Collaborating with Industry to Shape Education

A key challenge for the Tauber Institute is evolving in an ever-changing job market that favors innovation. “We work with companies over time,” says Crossley. “However, as the economy and student interests change, we try to make sure that we continue to have a well-balanced group of industries. We’ve done outreach to include energy companies, food companies, and consumer products goods, and there has also been a lot of interest in sustainability.”

The Tauber Institute works closely with a rotating Industry Advisory Board to ensure the program consistently addresses Industry’s most pressing challenges. “I know they listen to the board’s advice,” says former board member Doug Sunkel, Executive Director of Cummins Global Logistics. “They are always trying to keep the program relevant and make sure that students who come out of the program are marketable and will have an impact on the companies they go to work for.”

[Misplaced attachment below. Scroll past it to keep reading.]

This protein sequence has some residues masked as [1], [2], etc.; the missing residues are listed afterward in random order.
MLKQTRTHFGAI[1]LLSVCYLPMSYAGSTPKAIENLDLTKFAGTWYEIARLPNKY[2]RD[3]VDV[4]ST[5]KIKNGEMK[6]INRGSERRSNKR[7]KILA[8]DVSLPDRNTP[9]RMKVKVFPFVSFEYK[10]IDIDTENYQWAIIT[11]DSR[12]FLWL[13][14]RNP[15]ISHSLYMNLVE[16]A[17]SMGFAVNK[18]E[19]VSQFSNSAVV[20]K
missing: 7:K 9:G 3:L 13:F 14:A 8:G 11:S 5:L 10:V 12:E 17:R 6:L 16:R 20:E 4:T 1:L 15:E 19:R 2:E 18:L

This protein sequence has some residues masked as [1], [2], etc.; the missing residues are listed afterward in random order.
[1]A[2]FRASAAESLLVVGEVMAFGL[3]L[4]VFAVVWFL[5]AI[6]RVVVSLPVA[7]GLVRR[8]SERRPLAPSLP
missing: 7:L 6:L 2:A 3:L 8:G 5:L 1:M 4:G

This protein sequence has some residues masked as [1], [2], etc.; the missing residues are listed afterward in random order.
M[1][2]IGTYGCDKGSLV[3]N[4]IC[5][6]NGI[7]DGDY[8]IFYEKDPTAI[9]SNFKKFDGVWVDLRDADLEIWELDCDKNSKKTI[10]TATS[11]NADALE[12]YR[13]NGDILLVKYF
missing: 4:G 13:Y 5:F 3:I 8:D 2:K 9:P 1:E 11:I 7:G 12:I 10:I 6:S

“I think that is one of the reasons our success continues,” Crossley adds. “We are constantly evolving… For example, this year we have some projects focusing on big data. This is a wonderful fit for us since there is a strong demand for analysis. Having data is one thing, but you need specialists who understand how to interpret and manipulate it in order to get to actionable results.”

Sponsoring companies appreciate their Tauber team’s access to extensive academic resources. Each student team coordinates with two faculty advisors, one from the Ross School of Business and one from the College of Engineering; a communications coach who reviews papers and presentations; and a team-dynamics coach who makes sure the students work well together.